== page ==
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Distinguished paper at ICSE 2016

Wednesday, April 13, 2016

Congratulations to Ph.D. student David Menendez and Prof. Santosh Nagarakatte for receiving an ACM SIGSOFT Distinguished Paper Award for their paper Termination-Checking for LLVM Peephole Optimizations at ICSE’16, the 38th International Conference on Software Engineering, to be held May 14-22, 2016, in Austin, Texas. ICSE is the premier venue for research in software engineering. This year, ICSE accepted 101 papers for publication out of 530 submissions, and 9 of the accepted papers were designated ACM SIGSOFT Distinguished papers.

http://2016.icse.cs.txstate.edu/program/awards

David and Santosh’s paper concerns mainstream compilers, which contain a large number of peephole optimizations that perform algebraic simplification of the input program with local rewriting of the code. These optimizations are a persistent source of bugs.

In prior research, David and Santosh, together with two other collaborators, developed Alive, a domain-specific language for expressing peephole optimizations in LLVM. Alive addresses a part of the problem by automatically verifying the correctness of these optimizations and generating C++ code for use with LLVM. Incidentally, Alive was published at PLDI’15, the premier venue for research in programming language design and implementation, where it received a distinguished paper award.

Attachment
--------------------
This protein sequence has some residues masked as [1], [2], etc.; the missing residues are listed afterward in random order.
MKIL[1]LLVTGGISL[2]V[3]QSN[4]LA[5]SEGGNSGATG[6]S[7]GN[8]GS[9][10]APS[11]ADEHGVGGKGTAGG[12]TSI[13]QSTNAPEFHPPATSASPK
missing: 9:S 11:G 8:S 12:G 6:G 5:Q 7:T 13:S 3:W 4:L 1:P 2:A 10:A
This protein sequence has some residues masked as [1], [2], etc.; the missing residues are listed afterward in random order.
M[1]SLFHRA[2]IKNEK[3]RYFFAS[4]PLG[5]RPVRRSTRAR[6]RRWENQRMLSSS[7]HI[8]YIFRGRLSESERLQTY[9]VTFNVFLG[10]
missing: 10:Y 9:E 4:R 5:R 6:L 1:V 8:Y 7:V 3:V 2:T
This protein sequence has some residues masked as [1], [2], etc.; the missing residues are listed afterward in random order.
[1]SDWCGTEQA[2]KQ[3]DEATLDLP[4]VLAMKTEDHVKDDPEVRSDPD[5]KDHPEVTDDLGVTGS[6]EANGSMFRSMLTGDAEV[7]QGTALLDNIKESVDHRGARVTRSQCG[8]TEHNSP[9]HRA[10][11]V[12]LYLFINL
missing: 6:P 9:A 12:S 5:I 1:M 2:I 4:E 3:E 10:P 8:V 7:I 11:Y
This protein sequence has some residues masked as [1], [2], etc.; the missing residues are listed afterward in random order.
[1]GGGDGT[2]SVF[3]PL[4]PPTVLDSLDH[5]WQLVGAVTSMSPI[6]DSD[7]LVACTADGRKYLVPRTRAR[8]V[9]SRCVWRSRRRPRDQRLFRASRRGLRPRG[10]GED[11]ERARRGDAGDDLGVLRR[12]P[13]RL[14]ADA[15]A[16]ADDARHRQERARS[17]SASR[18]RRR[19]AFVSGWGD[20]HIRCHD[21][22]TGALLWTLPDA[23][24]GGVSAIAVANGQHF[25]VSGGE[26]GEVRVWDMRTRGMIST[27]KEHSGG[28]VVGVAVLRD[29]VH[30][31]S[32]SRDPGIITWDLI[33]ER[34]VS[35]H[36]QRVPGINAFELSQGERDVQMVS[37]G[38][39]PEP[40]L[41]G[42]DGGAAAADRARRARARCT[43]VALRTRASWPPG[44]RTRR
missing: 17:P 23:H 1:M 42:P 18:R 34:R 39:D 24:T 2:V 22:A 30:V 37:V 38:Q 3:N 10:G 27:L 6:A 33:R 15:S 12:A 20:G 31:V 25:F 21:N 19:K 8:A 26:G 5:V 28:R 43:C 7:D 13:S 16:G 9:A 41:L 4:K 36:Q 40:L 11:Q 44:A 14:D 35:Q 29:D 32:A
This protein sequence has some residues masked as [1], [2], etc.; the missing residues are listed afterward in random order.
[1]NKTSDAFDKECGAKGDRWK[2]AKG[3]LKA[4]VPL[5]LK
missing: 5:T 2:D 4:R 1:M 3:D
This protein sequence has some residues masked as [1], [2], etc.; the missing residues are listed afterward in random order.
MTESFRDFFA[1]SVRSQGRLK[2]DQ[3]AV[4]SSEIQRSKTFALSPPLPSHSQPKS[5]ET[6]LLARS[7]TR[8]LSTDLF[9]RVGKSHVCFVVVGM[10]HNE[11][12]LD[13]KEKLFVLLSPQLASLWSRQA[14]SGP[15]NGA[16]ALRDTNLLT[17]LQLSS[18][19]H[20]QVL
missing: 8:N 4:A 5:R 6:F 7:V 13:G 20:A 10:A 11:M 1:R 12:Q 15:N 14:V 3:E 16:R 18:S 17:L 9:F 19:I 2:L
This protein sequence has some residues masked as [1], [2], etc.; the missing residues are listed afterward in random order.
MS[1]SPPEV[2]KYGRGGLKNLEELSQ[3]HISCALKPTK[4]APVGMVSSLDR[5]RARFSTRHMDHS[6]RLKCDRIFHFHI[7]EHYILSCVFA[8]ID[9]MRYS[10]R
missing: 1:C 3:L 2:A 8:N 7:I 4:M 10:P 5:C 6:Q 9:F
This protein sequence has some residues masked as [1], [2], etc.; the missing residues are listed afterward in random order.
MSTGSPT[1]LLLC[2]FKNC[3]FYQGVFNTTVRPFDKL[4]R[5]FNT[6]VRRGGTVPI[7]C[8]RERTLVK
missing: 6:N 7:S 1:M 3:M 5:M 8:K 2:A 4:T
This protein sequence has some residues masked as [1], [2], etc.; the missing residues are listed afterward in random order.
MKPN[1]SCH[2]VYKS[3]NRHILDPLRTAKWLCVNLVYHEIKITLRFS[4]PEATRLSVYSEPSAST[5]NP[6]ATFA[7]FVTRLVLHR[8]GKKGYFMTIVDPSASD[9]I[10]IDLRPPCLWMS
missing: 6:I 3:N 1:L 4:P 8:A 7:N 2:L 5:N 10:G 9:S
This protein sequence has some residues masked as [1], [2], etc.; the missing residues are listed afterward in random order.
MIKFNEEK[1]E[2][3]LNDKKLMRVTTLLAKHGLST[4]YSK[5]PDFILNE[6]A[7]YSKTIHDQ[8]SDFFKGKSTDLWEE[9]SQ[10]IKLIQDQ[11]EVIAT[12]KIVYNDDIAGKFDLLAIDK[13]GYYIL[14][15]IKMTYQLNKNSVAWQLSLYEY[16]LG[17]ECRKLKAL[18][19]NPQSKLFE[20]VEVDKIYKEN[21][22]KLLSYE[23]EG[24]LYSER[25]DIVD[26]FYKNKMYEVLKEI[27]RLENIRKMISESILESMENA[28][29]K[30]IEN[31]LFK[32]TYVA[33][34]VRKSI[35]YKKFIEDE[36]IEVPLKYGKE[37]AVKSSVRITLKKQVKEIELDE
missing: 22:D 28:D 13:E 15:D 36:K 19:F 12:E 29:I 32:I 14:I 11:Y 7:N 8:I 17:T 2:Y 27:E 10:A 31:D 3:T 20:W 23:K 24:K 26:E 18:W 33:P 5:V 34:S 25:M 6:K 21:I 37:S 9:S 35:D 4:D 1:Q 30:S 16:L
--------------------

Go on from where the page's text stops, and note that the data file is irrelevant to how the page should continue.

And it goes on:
http://www.cs.rutgers.edu/news/articles/2015/04/10/pldi-2015-distinguished-paper/

David and Santosh’s ICSE’16 paper identifies a class of non-termination bugs that arise when a suite of peephole optimizations is executed until a fixed point. An optimization can undo the effect of another optimization in the suite, which results in non-terminating compilation. Their paper (1) proposes a methodology to detect non-termination bugs with a suite of peephole optimizations, (2) identifies the necessary condition to ensure termination while composing peephole optimizations, and (3) provides debugging support by generating concrete input programs that cause non-terminating compilation. They discovered 184 optimization sequences, involving 38 optimizations, that cause non-terminating compilation in LLVM with Alive-generated C++ code.

The paper will be available from David’s and Santosh’s homepages, here: 

http://paul.rutgers.edu/~davemm/

http://www.cs.rutgers.edu/~santosh.nagarakatte/